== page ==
In 2000, Congress passed a law that allows citizens to buy from Canada, Susman noted. It has never been implemented because it says the Secretary of Health and Human Services must certify the safety of the entire Canadian drug stream.
"It's safe to say that the pharmaceutical companies had that clause put in," said Joel Barkin, press secretary for Vermont's Rep. Bernard Sanders, who sponsored the first buy-from-Canada legislation. The pharmaceutical manufacturers employ more than 570 paid lobbyists in Washington, he said, more than one for each member of Congress.
Wise hopes the multistate group will be an important step toward Canadian-level prices in this country.
West Virginia, Delaware, New Mexico and Missouri are the first states to band together to negotiate drug discounts. "Lots of people have talked about it," Susman said, "but nobody has done it."
The multistate group may be eyeing Canadian drugs, too. They have invited CanUSA to make a presentation in December.
Susman organized the group at Wise's request. Last year, the state saved about $7 million after the four states merged the administration of their employee health plans.
"We've had a lot of interest from other states," Susman said. States are watching to see how it goes. The bigger the group, the bigger the drug discounts are likely to be.
He envisions spreading the benefits further. "If we're successful, we can pull small businesses in."
In 2002, West Virginia received a $1.3 million grant from the Robert Wood Johnson Foundation to explore that very possibility. Susman is planning a way for small businesses to insure employees through PEIA at a cost 20 percent to 25 percent below market costs. Canadian-level drug prices would make that vision possible. Small businesses that buy into PEIA insurance would get those prices.
Ultimately, Wise said, he hopes the group will grow large enough to command major discounts.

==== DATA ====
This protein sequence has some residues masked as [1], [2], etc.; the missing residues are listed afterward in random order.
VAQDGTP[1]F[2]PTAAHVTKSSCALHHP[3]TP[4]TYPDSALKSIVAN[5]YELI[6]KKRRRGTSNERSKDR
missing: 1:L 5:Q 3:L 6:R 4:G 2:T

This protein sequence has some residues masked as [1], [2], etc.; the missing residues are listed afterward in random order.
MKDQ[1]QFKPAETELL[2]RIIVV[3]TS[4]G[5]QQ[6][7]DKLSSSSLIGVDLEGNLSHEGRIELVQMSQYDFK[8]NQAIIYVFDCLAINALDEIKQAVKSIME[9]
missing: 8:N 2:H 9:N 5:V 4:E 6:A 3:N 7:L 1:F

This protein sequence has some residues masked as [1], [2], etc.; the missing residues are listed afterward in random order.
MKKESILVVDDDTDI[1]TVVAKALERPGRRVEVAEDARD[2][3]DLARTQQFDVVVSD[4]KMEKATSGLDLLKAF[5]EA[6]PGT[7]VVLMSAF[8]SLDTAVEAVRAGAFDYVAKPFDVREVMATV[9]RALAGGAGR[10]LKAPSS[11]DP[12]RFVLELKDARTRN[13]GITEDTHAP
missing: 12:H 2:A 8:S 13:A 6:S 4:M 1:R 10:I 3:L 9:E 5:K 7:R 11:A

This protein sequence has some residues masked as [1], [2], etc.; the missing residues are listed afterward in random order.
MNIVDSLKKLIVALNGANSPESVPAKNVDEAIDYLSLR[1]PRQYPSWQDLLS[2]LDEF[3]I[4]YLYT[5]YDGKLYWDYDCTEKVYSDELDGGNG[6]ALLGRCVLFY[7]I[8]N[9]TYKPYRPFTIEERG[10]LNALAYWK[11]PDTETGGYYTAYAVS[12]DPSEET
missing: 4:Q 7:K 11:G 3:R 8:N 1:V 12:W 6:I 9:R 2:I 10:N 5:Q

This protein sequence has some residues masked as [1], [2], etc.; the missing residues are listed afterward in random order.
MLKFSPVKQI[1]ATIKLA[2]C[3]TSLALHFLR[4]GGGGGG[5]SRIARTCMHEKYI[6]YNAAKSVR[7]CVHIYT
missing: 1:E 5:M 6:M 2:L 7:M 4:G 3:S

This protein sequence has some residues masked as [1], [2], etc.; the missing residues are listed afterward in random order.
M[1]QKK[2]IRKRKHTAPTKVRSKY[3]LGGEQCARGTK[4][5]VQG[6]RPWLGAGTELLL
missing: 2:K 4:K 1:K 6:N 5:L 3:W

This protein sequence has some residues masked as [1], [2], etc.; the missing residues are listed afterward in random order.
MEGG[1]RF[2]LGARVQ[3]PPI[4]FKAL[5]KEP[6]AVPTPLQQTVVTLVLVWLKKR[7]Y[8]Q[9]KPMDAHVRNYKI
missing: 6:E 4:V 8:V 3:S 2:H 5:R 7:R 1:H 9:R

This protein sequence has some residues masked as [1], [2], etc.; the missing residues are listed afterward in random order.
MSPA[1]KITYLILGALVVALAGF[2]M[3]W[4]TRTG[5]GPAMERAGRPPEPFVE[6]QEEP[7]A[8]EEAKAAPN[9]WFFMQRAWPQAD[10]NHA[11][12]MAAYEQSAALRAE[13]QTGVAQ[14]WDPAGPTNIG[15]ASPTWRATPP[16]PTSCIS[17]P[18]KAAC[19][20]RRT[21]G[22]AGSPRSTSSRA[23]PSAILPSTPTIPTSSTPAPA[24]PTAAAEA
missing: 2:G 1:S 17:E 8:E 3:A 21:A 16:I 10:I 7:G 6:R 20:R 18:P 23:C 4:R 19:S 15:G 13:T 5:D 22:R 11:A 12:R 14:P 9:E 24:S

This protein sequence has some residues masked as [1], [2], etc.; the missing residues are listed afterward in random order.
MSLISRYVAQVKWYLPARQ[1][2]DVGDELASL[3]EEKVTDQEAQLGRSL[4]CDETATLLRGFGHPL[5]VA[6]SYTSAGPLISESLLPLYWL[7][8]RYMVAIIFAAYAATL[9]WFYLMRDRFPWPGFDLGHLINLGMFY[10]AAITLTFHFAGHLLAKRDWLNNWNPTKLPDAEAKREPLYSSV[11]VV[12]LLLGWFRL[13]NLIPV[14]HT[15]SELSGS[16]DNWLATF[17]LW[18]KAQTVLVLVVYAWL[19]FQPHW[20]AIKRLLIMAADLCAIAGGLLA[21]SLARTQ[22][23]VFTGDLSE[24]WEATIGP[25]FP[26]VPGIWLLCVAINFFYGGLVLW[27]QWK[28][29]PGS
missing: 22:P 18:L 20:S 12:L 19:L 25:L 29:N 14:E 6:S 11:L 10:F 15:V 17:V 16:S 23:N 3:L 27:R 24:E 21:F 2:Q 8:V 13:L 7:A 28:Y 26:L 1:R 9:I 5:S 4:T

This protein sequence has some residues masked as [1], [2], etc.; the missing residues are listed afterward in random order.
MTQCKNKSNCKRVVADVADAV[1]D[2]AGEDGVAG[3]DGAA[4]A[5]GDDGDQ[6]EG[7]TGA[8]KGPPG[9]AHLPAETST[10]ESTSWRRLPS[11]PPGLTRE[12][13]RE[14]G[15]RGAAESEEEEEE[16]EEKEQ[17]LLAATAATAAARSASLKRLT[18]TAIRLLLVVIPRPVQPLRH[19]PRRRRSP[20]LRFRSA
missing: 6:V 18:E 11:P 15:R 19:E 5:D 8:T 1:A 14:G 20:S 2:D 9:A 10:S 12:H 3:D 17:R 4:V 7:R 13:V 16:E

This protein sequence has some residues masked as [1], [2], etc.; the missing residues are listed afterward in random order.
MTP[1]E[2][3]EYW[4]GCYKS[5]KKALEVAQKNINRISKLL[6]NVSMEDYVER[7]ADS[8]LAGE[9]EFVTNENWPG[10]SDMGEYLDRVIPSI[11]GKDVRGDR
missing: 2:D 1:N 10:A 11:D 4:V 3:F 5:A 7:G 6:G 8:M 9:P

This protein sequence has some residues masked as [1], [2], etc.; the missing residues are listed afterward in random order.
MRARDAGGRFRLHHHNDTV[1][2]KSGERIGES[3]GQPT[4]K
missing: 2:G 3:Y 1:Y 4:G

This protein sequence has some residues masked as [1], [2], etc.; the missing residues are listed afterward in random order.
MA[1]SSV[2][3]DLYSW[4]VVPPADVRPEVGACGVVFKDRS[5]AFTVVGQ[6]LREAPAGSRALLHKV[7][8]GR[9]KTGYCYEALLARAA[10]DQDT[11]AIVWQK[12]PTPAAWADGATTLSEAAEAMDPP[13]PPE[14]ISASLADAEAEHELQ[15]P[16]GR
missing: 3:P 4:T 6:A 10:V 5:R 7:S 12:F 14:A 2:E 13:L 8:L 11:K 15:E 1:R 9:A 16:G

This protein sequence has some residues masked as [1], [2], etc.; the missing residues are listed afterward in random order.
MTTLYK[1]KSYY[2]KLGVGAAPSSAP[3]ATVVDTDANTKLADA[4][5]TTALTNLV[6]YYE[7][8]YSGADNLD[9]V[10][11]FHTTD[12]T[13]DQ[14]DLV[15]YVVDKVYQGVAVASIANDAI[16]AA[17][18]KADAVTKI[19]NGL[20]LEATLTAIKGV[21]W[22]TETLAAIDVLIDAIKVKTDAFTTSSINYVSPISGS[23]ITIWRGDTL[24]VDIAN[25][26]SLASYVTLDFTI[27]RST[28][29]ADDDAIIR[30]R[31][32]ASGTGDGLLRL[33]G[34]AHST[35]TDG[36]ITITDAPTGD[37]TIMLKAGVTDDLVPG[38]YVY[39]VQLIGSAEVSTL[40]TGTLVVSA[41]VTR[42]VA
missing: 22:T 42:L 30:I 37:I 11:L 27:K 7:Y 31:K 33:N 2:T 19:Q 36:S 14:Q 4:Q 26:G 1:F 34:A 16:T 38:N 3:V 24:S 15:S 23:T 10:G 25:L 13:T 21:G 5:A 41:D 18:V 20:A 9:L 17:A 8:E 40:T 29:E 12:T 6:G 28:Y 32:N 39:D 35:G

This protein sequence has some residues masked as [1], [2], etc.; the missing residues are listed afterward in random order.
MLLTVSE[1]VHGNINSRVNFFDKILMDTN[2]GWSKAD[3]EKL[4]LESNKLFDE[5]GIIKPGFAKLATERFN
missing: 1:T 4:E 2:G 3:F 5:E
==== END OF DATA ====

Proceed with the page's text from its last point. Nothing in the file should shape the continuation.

"I've joked that we may be leading bus tours of seniors to Montreal," he said. "But that's a short-term solution at best. What we really need is relief in this country, fair prices in this country. We're concentrating on that direction."
To contact staff writer Kate Long, use e-mail or call 348-1798.
You can add to your savings while you wait for the federal government to lower prices
Uninsured people get few deals. Insurance companies negotiate discounts on drug prices. So do hospitals. Uninsured people pay full fare, fend for themselves. Here are fending tips that can save you significant money.
First: Get on the Internet and go to DestinationRX.com. Scroll to the bottom. Click on Press. You will see many articles full of good advice. Look at the Harvard Heart Letter's "7 ways to save money on prescription drugs." At DestinationRx, you can also compare the best U.S. prices for your medication, free of charge.
Caution: Many American online companies do not ask, as many Canadian companies do, what other medications you are taking. If you order online, you lose the local pharmacist advice. So make sure your doctor looks carefully for negative interactions with other drugs you take.
From the Harvard Heart Letter and other resources:
— Kate Long